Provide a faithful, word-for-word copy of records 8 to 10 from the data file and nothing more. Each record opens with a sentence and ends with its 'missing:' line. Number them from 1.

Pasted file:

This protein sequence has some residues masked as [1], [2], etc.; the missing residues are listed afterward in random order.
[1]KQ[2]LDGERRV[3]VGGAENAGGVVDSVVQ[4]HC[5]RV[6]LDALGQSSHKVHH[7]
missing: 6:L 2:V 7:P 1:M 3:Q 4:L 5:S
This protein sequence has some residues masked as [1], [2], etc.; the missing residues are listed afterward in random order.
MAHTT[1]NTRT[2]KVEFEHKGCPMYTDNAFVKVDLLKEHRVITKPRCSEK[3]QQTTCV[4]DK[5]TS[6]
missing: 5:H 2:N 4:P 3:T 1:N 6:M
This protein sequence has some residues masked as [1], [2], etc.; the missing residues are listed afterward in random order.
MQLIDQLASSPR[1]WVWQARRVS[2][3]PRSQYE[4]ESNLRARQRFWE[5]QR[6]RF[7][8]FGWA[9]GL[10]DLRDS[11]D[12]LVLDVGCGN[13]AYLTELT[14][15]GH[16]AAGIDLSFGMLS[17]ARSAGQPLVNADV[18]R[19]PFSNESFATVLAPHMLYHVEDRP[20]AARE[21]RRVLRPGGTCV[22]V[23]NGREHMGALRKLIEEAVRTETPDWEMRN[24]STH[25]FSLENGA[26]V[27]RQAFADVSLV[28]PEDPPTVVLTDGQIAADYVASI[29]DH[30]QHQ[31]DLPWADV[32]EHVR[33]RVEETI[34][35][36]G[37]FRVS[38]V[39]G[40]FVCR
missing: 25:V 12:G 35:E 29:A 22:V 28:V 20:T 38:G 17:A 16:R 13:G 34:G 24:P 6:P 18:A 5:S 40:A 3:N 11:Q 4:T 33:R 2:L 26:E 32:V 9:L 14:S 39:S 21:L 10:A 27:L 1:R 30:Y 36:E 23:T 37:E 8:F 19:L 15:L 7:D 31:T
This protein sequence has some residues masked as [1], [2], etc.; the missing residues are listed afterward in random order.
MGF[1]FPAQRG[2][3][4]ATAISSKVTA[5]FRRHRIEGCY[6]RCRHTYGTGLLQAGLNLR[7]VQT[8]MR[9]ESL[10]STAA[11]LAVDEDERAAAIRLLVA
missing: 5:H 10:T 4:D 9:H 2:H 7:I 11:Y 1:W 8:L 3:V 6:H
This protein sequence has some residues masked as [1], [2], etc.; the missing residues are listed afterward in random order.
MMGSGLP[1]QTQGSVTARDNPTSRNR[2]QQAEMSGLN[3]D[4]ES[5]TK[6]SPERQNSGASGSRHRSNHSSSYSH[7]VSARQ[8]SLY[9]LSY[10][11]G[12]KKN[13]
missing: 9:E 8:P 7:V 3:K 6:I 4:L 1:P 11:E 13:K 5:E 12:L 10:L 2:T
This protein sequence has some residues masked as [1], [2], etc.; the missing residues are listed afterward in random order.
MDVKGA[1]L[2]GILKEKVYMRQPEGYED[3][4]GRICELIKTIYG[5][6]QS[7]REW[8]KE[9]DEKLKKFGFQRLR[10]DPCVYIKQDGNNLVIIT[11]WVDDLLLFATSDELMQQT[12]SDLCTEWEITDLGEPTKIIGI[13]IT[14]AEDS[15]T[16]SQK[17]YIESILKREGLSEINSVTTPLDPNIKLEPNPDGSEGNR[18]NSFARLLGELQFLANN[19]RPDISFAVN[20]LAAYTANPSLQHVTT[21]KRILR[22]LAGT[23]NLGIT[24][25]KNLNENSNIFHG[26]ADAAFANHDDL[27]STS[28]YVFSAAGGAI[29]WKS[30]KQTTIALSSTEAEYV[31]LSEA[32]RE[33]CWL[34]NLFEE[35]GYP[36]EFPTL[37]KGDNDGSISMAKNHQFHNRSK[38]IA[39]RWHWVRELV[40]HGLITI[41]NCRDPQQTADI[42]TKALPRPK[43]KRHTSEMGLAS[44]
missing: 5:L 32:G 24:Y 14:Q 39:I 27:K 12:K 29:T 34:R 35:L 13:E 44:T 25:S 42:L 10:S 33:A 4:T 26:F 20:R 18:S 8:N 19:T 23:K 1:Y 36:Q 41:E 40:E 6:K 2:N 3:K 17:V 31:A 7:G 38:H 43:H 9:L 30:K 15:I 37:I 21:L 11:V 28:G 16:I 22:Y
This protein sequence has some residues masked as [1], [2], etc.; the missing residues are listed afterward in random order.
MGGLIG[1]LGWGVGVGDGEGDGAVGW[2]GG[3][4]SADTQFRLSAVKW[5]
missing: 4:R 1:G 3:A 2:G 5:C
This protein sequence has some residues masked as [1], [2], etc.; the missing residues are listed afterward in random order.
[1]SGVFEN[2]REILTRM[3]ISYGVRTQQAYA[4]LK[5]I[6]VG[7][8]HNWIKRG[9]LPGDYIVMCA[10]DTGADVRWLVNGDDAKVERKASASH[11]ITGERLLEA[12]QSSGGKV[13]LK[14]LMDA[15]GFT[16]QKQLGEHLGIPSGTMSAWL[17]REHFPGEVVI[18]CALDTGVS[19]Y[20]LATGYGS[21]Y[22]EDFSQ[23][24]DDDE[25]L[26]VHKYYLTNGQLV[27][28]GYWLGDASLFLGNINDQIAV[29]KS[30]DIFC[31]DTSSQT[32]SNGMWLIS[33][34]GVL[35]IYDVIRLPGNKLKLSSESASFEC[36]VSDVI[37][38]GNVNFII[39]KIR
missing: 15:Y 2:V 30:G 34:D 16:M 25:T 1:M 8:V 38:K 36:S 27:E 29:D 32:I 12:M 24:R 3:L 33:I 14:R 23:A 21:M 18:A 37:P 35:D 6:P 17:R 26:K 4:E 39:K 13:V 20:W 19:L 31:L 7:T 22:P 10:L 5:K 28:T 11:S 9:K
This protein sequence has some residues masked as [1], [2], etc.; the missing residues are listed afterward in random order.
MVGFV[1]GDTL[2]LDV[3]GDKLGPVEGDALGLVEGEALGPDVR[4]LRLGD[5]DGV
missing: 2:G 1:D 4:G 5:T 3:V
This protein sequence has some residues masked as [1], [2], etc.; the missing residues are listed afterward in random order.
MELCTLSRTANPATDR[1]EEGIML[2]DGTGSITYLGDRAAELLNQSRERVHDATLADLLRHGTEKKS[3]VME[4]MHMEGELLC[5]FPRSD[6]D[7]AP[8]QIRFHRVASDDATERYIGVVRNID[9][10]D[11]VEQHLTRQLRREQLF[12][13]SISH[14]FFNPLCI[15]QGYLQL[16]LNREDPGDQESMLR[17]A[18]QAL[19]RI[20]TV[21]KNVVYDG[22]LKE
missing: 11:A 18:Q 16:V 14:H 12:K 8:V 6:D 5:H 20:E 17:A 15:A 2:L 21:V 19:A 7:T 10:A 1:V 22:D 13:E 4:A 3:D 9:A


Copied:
This protein sequence has some residues masked as [1], [2], etc.; the missing residues are listed afterward in random order.
[1]SGVFEN[2]REILTRM[3]ISYGVRTQQAYA[4]LK[5]I[6]VG[7][8]HNWIKRG[9]LPGDYIVMCA[10]DTGADVRWLVNGDDAKVERKASASH[11]ITGERLLEA[12]QSSGGKV[13]LK[14]LMDA[15]GFT[16]QKQLGEHLGIPSGTMSAWL[17]REHFPGEVVI[18]CALDTGVS[19]Y[20]LATGYGS[21]Y[22]EDFSQ[23][24]DDDE[25]L[26]VHKYYLTNGQLV[27][28]GYWLGDASLFLGNINDQIAV[29]KS[30]DIFC[31]DTSSQT[32]SNGMWLIS[33][34]GVL[35]IYDVIRLPGNKLKLSSESASFEC[36]VSDVI[37][38]GNVNFII[39]KIR
missing: 15:Y 2:V 30:G 34:D 16:M 25:T 1:M 8:V 38:K 36:S 27:E 29:D 32:I 12:M 24:R 3:L 33:I 14:R 23:A 21:M 18:A 37:P 35:D 6:P 17:R 26:K 4:E 39:K 13:V 20:W 19:L 31:L 7:T 22:P 10:L 5:K 28:T 11:S 9:K
This protein sequence has some residues masked as [1], [2], etc.; the missing residues are listed afterward in random order.
MVGFV[1]GDTL[2]LDV[3]GDKLGPVEGDALGLVEGEALGPDVR[4]LRLGD[5]DGV
missing: 2:G 1:D 4:G 5:T 3:V
This protein sequence has some residues masked as [1], [2], etc.; the missing residues are listed afterward in random order.
MELCTLSRTANPATDR[1]EEGIML[2]DGTGSITYLGDRAAELLNQSRERVHDATLADLLRHGTEKKS[3]VME[4]MHMEGELLC[5]FPRSD[6]D[7]AP[8]QIRFHRVASDDATERYIGVVRNID[9][10]D[11]VEQHLTRQLRREQLF[12][13]SISH[14]FFNPLCI[15]QGYLQL[16]LNREDPGDQESMLR[17]A[18]QAL[19]RI[20]TV[21]KNVVYDG[22]LKE
missing: 11:A 18:Q 16:V 14:H 12:K 8:V 6:D 5:H 20:E 17:A 15:A 2:L 21:V 19:A 7:T 10:A 1:V 22:D 13:E 4:A 3:D 9:A